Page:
Inese Aleksa – AirBnB host, Photographer | Latvia

You are one of the best hosts of Airbnb in Latvia and have a status of “Super Host”. Can you please tell us how everything started with Airbnb and in general how Airbnb regulated in European countries connected with taxation?
I started working as a host recently, about 8 months ago. Before that I worked for Airbnb for several years as a freelance photographer — I photographed houses and apartments of other Hosts. This is a unique experience because due to the work of a photographer, I was able to visit many houses and apartments, communicate with interesting people of different professions that provide the guests from around the world their own unique accommodation. So, year after year, I developed a certain concept of apartment design and I tested in practice the set of my own rules concerning the guest accommodation and cleanliness maintenance, and it worked. My observance and experience as a photographer had a great role in this. But I knew people who just as quickly received Superhost status and in the aftermath retained it for years, initially having no experience in this job, but having a great desire to welcome guests, communicate and learn new things.
As for the taxation for this kind of activity, I can only say about Latvia and my own experience. I work as an “individual entrepreneur”, do accounting, submit a tax declaration every year and pay income tax of 23%. You can work on the Airbnb platform as a private individual or as a company, and depending on the amount of income, the tax rate also changes. Each country has its own tax laws and Airbnb advises you to contact the local tax authority for the consultation.
Also, you mentioned about the professional photo shooting services you and your company provide. Could you please tell us about it and about your portfolio?
Thanks to Airbnb, I became an interior photographer – they found me on social networks (then I was filming, mostly portraits and people), offered cooperation and taught interior photography in practice, sending video materials, tutorials and helping to edit photos year after year. After a couple of years, I started to receive orders from other companies: hostels, IT centers, private developers, office centers, etc. I didn’t really work on my portfolio, there is a website where some of my works are represented so that a private customer can see what he can eventually get. I receive private orders not through the website, but through personal channels. If the company is satisfied with my work, they recommend me to other companies. Latvia is a small country, here works the word of mouth principle.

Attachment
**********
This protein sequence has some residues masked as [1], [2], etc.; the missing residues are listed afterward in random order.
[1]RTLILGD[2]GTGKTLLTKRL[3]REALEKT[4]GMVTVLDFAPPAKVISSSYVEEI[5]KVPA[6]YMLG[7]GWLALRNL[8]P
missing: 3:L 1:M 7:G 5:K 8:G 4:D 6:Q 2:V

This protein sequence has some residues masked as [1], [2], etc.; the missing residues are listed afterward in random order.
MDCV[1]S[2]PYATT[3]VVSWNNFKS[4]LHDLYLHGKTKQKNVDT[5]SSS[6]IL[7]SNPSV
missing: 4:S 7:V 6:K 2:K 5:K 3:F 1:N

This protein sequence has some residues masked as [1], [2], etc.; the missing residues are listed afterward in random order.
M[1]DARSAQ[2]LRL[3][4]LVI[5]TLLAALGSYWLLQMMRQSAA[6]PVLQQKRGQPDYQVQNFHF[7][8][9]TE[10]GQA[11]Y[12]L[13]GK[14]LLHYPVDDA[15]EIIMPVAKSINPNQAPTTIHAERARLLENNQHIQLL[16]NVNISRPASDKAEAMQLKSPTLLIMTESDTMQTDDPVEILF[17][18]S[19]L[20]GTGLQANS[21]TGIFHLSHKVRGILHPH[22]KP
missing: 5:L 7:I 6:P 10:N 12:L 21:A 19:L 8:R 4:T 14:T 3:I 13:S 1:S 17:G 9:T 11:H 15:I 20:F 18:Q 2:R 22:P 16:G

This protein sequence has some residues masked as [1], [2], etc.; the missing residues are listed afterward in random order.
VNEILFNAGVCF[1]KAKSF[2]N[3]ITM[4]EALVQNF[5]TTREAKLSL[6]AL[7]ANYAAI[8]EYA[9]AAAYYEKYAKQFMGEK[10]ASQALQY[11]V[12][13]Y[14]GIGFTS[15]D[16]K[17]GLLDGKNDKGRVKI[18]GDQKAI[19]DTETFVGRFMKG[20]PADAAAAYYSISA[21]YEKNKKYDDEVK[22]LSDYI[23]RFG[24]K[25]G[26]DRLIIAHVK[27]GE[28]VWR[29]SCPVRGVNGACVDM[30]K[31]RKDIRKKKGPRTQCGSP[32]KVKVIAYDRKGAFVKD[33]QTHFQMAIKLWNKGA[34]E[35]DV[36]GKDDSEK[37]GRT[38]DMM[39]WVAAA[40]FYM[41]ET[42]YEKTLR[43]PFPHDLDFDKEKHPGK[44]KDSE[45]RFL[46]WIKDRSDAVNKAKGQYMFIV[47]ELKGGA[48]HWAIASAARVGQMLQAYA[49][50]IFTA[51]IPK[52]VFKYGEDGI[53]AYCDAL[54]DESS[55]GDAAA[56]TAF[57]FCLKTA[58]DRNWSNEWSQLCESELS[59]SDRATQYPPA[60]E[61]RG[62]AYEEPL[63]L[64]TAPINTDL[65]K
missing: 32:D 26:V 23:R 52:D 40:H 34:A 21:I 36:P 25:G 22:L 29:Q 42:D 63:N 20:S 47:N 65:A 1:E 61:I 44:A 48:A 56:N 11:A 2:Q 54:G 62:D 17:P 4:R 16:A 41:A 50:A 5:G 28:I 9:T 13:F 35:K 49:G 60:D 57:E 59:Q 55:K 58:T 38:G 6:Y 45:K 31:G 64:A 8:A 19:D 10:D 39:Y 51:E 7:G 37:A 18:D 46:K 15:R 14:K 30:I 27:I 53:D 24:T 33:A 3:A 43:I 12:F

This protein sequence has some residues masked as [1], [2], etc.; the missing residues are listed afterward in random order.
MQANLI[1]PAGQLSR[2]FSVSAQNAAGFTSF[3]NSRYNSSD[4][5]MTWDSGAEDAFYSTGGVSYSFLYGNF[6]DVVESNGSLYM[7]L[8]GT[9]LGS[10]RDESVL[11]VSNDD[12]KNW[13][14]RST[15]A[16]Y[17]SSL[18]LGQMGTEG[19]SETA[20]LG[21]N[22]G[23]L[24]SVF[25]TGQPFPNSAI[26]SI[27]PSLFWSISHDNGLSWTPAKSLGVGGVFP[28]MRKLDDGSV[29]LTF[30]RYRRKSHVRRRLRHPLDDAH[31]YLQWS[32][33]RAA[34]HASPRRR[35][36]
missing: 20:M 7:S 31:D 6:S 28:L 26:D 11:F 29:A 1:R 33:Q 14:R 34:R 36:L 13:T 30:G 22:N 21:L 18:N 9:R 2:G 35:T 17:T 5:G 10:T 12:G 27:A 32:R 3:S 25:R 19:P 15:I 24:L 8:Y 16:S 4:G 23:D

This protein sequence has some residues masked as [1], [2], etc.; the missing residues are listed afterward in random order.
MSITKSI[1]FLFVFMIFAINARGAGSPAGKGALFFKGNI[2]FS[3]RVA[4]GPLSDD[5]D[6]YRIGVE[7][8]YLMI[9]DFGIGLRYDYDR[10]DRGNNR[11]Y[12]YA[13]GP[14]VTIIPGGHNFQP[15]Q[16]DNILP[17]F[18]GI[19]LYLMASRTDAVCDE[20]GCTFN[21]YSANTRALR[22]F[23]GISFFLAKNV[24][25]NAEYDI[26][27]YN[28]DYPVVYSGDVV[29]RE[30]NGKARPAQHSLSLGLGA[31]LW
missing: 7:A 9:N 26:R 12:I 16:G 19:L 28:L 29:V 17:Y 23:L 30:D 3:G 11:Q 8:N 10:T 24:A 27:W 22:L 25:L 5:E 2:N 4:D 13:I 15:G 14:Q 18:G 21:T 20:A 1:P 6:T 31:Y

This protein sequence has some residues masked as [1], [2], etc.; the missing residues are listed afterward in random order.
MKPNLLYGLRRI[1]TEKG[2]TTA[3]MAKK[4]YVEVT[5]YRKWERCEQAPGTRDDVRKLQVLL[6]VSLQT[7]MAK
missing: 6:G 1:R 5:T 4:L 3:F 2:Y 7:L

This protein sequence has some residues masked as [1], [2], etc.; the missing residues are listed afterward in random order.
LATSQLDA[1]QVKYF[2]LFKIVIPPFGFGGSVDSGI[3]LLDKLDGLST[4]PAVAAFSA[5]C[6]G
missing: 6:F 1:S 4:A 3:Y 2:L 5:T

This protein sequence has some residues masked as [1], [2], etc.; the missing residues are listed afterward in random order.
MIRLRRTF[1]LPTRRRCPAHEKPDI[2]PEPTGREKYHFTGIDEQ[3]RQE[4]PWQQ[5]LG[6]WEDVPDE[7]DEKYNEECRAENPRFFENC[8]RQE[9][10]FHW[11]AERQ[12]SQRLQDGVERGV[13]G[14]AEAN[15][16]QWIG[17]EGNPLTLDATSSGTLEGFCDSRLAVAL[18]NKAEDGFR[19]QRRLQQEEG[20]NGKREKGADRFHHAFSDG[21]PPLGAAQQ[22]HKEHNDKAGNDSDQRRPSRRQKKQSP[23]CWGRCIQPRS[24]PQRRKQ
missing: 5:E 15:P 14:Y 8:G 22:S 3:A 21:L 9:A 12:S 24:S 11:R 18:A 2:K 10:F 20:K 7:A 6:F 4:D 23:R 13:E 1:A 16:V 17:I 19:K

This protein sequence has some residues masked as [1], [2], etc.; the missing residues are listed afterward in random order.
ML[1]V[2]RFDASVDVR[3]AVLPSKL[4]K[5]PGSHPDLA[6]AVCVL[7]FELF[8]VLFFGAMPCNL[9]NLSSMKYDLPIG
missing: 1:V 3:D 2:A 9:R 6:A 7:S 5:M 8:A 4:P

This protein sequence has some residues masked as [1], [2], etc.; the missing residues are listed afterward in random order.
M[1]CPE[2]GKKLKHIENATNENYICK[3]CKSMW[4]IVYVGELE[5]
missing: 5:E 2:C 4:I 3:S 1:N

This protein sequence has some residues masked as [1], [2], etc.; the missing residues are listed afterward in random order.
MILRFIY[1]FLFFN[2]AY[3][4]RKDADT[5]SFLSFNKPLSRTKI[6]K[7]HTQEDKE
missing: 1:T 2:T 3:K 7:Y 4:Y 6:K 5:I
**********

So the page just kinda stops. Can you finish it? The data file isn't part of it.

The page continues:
What would you suggest to newcomers on Airbnb? What are the top 3 principles starter should follow?
In my opinion, the principles here are more than 3, but if I had to select only 3 top ones, then they would be the following:
1. Love to work, be ready to receive guests 7 days a week, 365 days a year, always keep in touch with your guests and assistants.
2. Don’t be afraid to face various stressful situations that require quick response and decision-making, as there will be numerous situations like this.
3. The love towards cleanliness and attention to detail. Even though I put this principle third on the list, but it can rightfully be in the first position. Guests will not return, leave good reviews and recommend you to their friends if you do not pay enough attention to purity. The details are also very important: the opportunity to use additional towels or a warm blanket, the opportunity to turn on the muted night lighting, also leave different books and maps of your country on the shelves, make sure that guests will be able to make tea or coffee in the morning, provide a wide range of shampoos and shower gels and other details that do not require large investments, but demonstrate that you care about your guests.